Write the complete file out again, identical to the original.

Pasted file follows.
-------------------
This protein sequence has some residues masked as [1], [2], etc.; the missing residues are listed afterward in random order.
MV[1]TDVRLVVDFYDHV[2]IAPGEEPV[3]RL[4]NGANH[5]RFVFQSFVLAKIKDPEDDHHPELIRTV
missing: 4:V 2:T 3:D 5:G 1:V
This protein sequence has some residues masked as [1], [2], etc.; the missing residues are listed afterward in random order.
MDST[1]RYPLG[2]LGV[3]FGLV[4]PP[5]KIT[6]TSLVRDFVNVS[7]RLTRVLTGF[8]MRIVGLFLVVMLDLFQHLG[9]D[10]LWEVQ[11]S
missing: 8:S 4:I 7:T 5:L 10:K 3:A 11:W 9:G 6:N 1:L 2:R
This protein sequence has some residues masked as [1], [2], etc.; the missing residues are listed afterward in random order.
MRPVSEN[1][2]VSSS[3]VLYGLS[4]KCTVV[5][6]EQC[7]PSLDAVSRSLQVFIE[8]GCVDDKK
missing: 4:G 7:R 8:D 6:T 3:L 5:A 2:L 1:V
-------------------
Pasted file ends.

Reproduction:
This protein sequence has some residues masked as [1], [2], etc.; the missing residues are listed afterward in random order.
MV[1]TDVRLVVDFYDHV[2]IAPGEEPV[3]RL[4]NGANH[5]RFVFQSFVLAKIKDPEDDHHPELIRTV
missing: 4:V 2:T 3:D 5:G 1:V
This protein sequence has some residues masked as [1], [2], etc.; the missing residues are listed afterward in random order.
MDST[1]RYPLG[2]LGV[3]FGLV[4]PP[5]KIT[6]TSLVRDFVNVS[7]RLTRVLTGF[8]MRIVGLFLVVMLDLFQHLG[9]D[10]LWEVQ[11]S
missing: 8:S 4:I 7:T 5:L 10:K 3:A 11:W 9:G 6:N 1:L 2:R
This protein sequence has some residues masked as [1], [2], etc.; the missing residues are listed afterward in random order.
MRPVSEN[1][2]VSSS[3]VLYGLS[4]KCTVV[5][6]EQC[7]PSLDAVSRSLQVFIE[8]GCVDDKK
missing: 4:G 7:R 8:D 6:T 3:L 5:A 2:L 1:V